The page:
UPDATE 1-China to import more from France, foreign minister says amid European autos probe

Yahoo Finance · 01 Apr 4.4K Views

By Laurie Chen

BEIJING, April 1 (Reuters) - China on Monday promised to import more high-quality products and services from France, after a European probe into Chinese electric vehicle exports supported by Paris threatened to spark a tit-for-tat trade dispute between the two countries.

China's foreign minister Wang Yi, at a joint press event with his French counterpart, Stephane Sejourne, said China hoped that Europe's de-risking policy was not targeted at specific countries and should not violate World Trade Organization (WTO) rules.

Wang said de-coupling with China is the biggest risk.

"We are constantly relaxing market access, including promoting the flow of cross-border data," Wang said, adding that China will do more to address French companies' market access concerns.

Sejourne said France will continue its talks on de-risking with China, and that it does not suggest that the European Union will take protectionist measures.

Europe has been pursuing a de-risking strategy and reducing dependency on China to retain its industrial edge and competitiveness.

Last year, the European Commission launched an investigation on whether China's EV industry has benefited from unfair subsidies, and to determine whether to impose higher tariffs on imports of Chinese EVs to protect European car makers, a move that was promoted by Paris.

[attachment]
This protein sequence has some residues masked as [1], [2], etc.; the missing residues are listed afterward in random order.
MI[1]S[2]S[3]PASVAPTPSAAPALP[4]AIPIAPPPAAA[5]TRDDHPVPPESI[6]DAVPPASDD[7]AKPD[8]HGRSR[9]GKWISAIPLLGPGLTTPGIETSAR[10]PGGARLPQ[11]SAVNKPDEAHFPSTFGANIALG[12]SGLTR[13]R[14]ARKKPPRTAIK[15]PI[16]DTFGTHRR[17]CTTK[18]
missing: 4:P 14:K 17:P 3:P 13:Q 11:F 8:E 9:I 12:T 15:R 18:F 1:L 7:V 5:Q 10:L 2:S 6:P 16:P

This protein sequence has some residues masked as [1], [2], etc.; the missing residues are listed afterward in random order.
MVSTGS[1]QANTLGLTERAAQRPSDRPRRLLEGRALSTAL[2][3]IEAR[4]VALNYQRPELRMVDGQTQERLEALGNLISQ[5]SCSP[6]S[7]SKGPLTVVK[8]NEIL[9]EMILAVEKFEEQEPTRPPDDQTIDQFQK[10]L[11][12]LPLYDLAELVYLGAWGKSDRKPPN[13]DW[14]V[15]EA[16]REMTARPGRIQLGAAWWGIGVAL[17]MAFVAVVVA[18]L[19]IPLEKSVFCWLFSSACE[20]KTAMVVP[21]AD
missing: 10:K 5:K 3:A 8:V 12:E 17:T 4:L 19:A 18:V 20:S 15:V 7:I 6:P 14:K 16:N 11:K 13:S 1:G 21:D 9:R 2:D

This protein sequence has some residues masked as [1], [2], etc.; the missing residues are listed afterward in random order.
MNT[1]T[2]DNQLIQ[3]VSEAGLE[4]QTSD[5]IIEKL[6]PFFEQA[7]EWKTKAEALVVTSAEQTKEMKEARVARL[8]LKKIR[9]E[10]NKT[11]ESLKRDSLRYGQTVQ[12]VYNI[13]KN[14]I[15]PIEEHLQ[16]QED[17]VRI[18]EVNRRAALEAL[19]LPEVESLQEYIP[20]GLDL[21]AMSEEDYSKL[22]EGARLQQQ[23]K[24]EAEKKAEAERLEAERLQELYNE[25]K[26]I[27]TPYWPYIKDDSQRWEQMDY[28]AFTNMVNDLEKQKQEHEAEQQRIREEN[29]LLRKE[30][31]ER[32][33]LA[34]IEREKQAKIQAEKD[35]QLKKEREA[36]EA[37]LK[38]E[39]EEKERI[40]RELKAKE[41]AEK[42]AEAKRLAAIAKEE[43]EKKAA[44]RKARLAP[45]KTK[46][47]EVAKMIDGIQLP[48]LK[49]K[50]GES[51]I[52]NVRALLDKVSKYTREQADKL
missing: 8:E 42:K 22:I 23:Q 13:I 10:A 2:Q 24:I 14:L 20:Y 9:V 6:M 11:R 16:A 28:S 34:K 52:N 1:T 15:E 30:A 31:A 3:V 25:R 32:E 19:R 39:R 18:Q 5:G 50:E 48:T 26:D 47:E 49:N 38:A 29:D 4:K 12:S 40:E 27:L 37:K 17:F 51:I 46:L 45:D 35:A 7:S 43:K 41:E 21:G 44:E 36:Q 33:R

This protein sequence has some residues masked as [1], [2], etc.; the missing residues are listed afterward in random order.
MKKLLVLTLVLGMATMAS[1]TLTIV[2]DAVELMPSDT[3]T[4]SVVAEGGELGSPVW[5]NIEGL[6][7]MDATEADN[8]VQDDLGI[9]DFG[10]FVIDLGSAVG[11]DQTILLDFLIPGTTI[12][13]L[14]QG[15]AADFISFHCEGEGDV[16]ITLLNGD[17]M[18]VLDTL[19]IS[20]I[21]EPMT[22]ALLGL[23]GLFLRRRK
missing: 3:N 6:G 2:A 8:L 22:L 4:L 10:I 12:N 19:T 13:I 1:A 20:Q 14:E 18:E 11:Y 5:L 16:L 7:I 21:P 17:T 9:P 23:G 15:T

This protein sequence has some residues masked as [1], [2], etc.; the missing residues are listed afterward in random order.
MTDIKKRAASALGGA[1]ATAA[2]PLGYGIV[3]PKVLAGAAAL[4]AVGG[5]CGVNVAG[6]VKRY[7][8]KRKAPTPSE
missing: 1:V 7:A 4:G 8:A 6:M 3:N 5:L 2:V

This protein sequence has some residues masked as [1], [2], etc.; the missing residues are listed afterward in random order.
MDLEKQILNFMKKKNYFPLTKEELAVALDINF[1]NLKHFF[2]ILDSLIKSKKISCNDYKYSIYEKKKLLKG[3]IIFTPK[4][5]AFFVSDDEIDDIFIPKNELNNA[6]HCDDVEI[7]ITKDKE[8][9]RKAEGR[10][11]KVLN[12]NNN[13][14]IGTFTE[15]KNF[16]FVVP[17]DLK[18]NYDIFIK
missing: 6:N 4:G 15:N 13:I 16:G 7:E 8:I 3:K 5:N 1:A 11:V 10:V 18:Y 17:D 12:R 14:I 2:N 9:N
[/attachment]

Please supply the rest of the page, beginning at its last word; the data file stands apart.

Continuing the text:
In response, China in January launched an anti-dumping investigation into brandy imports from Europe, of which the overwhelming majority are from France.

China's commerce minister will travel to Europe this month accompanied by representatives of targeted market-leading automakers BYD, SAIC and Geely for discussions about the Commission's investigation, Reuters reported citing sources.

In his speech, Sejourne also said France is worried about North Korea providing ballistic missiles to Russia for the war in Ukraine, adding that there will be no lasting peace if Ukraine is not a main party in peace talks.

(Reporting by Laurie Chen; Writing by Bernard Orr and Liz Lee; Editing by Alison Williams and Sonali Paul)

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